Tag: Ex-FARC Mafia
The ELN, Colombia’s last rebel army, has engaged in exponential growth over the last four years, both in Colombia and within Venezuela, and may now be described as a Colombo-Venezuelan force, with enormous implications for both countries.
In the aftermath of the closure of the Colombia-Venezuela border, criminal groups have seized control of illegal trails, known as "trochas," that have become the only transit option for citizens moving between the two countries.
There is now a clear and present criminal menace and national security threat taking shape, and the Colombian government may be encouraging its growth through its policy choices.
The detention of a powerful Colombian arms dealer accused of supplying weapons to the ELN has revealed the details of an intricate international arms trade extending from the United States to Colombia.
Colombia’s Constitutional Court is debating lifting a judicial ban on the spraying of glyphosate during the controversial aerial fumigation of illicit coca crops, a decision that is unlikely to fix the Andean nation’s coca problems but one that will surely impact the trajectory of future anti-drug operations.
Hundreds of citizens in a key drug trafficking region of southern Colombia have been forced to flee their homes amid increased fighting between rival criminal groups, highlighting shifting criminal dynamics in the region in the absence of the former ex-FARC mafia boss, alias “Guacho.”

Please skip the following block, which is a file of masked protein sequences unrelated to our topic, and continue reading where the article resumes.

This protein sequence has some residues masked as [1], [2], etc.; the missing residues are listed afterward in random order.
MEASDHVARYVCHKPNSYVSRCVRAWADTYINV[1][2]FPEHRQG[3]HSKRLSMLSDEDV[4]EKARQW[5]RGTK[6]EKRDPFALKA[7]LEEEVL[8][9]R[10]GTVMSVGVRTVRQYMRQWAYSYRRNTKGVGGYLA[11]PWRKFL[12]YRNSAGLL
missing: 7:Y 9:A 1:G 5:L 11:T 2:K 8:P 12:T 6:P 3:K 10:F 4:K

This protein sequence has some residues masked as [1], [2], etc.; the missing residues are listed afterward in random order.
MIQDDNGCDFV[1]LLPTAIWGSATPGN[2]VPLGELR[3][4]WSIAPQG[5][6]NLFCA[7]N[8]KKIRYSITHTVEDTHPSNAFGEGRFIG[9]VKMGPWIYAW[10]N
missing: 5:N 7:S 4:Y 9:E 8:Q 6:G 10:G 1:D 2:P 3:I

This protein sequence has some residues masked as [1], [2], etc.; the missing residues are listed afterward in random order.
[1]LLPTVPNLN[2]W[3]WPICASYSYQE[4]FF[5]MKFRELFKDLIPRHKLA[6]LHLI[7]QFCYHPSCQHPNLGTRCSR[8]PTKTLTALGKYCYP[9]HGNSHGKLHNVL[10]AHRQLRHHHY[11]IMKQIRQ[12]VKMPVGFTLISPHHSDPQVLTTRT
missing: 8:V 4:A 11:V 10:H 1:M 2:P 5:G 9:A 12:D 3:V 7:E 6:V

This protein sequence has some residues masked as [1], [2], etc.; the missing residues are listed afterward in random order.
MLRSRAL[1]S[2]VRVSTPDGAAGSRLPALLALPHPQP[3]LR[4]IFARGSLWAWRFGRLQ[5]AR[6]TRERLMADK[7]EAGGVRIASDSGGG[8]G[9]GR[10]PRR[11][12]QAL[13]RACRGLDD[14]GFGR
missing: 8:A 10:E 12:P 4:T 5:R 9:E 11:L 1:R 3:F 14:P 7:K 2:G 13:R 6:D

Drug trafficking, battles between state forces and armed groups, extortion and illegal gold mining have transformed southern Venezuela into a region where citizens live in a parallel state ruled by organized crime.
Organized crime structures are known to be moving entire arsenals from Peru into Ecuador and on to armed groups within Colombia. However, the full details about the origins of these weapons and the specific criminal organizations receiving them remain unknown.
Reports from Venezuela are shocking the world with images of “colectivos,” police and military using excessive force -- even opening fire -- on unarmed civilians attempting to bring humanitarian aid into the country through its borders with Colombia and Brazil.
Is it just me or does Nicolas Maduro look a lot like Saddam Hussein? After US intervention in Iraq, we saw a nation that descended into civil war, mass displacement and unimaginable suffering. Could Venezuela go the same way?
When Colombian President Iván Duque announced his new security plan, he told the media that security “shouldn’t be confused with war.” In his actual plan, however, that distinction seems to be of little importance.